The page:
COURTESY OF PRETTY ACTIVITY
It was so hot that everyone was sweating through their pants Friday night when The Subjects, Wild Light and Tapes ‘n Tapes took to the stage at the Rock and Roll Hotel - or so Tapes ‘n Tapes frontman Josh Grier kept insisting.
“Sweat! Sweeeeaaaaat!” bassist Erik Appelwick backed him up. Doubtlessly, the room was sweaty by the time the Minnesota indie band played for the sold-out audience. Openers The Subjects and Wild Light had certainly warmed up the crowd.
The Subjects came out on stage with four out of five members sporting disputably ironic facial hair and two wearing truly enviable plaid. Coupled with cat (painted with his mouth against the mic on Matt Iwanusa’s silver, sparkly bass drum,) the audience knew some serious indie rock was about to happen.
A lot of their (somewhat belated) set felt like a less polished, more genuine Vampire Weekend. They took the good parts of the pretentious college rock band - call and response harmonies; driving, complex percussion; thoughtful lyricism - and brought it into the garage. That’s not to say their sound isn’t complete; the band is technically a foursome and had brought another member along to help cover all the instrumentation, and at one point bassist Dave Sheinkopf didn’t have time to put down his bass before sitting down at the synth. The only problem with their set was that it was so short.
Wild Light picked up where The Subjects left off in support of their album due out Tuesday, “Adult Nights.” The band channeled a pop-rock sound that was easy to tap your feet to. Band members Timothy Kyle, Seth Pitman and Jordan Alexander were dressed in shades of Rufus Wainwright and seemed to spend the set jockeying for control. Each took turns on the mic, at a slew of instruments and on different parts of the stage. The three did an excellent job in rotation and seemed to find a happy balance of power in all the switching around. Drummer Seth Kasper reliably pounded out the beat with passion.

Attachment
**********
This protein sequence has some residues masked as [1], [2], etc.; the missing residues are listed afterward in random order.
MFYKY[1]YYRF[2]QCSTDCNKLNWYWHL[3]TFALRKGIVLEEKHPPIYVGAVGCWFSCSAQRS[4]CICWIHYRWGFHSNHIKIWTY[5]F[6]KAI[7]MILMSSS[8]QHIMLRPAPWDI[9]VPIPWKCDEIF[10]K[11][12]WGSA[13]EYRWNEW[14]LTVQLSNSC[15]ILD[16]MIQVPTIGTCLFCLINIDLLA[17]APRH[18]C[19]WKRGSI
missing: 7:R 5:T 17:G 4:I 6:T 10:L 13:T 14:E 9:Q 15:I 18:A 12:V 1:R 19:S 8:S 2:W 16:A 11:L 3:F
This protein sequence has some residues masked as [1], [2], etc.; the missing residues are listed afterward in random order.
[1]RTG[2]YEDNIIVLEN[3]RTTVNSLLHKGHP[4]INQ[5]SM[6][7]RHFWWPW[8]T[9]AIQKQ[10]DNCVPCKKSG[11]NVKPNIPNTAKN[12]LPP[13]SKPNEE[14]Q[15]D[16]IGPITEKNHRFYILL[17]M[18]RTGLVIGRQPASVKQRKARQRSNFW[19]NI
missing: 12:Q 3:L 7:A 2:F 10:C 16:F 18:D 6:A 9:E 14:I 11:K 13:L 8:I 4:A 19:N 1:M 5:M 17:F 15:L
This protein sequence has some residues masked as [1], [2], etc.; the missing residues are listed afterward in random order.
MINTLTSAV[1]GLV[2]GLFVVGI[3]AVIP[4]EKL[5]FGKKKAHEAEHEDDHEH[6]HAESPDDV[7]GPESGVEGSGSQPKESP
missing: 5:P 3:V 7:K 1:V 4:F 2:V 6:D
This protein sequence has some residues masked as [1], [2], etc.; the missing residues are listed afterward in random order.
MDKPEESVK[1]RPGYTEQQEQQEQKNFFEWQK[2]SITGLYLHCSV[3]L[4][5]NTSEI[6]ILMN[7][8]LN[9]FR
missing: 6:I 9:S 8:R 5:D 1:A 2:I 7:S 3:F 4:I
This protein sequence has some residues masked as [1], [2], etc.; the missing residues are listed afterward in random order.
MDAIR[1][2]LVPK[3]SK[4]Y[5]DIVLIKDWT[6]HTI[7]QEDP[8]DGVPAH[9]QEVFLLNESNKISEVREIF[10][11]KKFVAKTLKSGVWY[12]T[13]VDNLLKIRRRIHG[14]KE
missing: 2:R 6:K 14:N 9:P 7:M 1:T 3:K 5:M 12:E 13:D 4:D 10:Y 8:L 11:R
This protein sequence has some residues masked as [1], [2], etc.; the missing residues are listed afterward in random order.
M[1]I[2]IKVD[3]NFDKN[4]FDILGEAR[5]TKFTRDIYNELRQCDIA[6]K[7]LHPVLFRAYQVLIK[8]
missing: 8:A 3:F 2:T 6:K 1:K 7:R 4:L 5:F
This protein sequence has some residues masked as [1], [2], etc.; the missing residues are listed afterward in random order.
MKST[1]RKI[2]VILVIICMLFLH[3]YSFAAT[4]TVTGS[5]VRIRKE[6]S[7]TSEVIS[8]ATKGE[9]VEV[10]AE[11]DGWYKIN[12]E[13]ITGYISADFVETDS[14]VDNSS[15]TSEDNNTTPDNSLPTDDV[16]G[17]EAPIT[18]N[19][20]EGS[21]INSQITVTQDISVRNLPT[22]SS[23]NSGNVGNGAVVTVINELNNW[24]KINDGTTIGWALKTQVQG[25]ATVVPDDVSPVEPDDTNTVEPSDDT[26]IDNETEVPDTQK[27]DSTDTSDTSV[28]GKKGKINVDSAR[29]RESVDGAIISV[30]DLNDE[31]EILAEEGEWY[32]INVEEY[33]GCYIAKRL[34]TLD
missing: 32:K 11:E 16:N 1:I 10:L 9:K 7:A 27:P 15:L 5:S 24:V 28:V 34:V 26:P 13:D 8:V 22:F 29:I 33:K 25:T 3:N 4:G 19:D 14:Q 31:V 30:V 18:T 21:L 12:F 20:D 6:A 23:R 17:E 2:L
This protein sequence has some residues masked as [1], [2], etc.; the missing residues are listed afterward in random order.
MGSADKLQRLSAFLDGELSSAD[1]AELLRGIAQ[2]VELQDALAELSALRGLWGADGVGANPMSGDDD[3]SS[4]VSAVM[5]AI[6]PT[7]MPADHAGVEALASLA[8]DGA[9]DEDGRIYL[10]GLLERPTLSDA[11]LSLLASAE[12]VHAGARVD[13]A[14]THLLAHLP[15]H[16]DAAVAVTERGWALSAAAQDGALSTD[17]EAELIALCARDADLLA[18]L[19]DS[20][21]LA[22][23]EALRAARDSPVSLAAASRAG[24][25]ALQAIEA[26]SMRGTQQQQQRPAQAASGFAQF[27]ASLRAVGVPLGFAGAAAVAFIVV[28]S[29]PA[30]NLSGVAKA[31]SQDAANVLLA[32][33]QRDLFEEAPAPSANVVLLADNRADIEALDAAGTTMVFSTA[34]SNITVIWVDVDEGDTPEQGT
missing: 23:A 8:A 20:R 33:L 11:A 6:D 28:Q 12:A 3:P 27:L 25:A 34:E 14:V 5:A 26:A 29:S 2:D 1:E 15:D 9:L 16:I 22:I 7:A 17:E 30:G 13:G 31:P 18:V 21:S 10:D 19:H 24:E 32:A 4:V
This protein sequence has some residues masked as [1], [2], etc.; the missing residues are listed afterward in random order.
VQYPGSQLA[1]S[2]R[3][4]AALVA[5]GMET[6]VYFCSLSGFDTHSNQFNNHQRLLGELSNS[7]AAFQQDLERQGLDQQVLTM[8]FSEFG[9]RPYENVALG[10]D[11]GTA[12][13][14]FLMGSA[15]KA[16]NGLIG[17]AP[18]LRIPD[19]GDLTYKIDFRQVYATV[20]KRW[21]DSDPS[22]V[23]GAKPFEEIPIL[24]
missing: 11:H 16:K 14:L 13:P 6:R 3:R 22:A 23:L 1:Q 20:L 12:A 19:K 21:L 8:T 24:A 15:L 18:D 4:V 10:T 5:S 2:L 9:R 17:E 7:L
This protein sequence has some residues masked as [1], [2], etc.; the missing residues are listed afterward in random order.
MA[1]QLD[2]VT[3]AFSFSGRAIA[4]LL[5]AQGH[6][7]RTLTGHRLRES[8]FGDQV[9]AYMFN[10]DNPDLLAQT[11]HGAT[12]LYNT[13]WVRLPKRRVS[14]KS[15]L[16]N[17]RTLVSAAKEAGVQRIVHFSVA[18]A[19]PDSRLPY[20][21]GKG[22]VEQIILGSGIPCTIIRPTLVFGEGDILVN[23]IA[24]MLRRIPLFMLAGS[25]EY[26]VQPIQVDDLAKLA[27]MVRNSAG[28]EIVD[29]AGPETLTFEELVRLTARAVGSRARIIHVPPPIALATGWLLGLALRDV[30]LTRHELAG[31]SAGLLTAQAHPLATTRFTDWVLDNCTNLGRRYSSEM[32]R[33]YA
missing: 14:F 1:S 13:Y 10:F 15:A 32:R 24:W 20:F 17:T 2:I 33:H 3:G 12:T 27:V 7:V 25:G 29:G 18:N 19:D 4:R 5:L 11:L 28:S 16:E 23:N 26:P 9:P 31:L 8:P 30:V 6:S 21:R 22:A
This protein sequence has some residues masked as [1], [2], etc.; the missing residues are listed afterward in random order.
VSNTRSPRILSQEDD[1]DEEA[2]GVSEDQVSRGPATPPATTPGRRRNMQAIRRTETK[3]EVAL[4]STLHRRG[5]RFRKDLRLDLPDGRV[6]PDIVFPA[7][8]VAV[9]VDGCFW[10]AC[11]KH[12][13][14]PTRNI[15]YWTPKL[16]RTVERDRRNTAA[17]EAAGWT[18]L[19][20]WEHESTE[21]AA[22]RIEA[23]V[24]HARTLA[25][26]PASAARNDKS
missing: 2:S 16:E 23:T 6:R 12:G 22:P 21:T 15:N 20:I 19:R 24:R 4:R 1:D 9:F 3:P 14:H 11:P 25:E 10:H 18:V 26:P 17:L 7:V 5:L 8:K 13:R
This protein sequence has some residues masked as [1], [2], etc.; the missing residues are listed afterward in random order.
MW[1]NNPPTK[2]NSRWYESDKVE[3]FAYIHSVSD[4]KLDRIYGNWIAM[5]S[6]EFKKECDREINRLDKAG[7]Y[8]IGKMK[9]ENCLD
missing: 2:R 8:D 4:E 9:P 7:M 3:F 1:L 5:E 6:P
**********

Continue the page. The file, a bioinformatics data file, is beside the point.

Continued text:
At its best, Wild Light’s set took on a bit of Phil Spector’s Wall of Sound. Something about it sounded like the ocean, but not the sunny beaches of the West Coast. The band’s single, “California On My Mind,” would more than clear up that misconception; the lyrics spell out a list of California cities they could do without. Their sound had more to do with the rocky, windy beaches of New England where they hail from.
When headliners Tapes ‘n Tapes stepped up, the full-to-capacity crowd was amped. Through their first couple songs Grier’s singing was nearly inaudible, but the problem was quickly corrected when he shouted to the Hotel’s sound technician that he couldn’t hear himself.
“Also, my throat is scratchy,” he added. “Can you do something about my scratchy throat, Drew?”
Tapes ‘n Tapes fed off the audience’s enthusiasm and played a solid 16-song set, despite not taking the stage until nearly midnight. By their third song, “Headshock,” off their latest album, “Walk It Off,” the band had clearly hit their stride. The band played selections off of their two full length albums, their most recent and their full-length debut, “The Loon.” They hit nearly every crowd favorite, including “Insistor” and “Cowbell.”
They also played two new songs, to the audience’s delight. Maybe it was the heat in the room, but something about both felt almost tropical. Whatever it was, by the end of the last song in their set, “Jakov’s Suite,” Tapes ‘n Tapes had kept the audience captivated by the heat that a band from such a cold place created.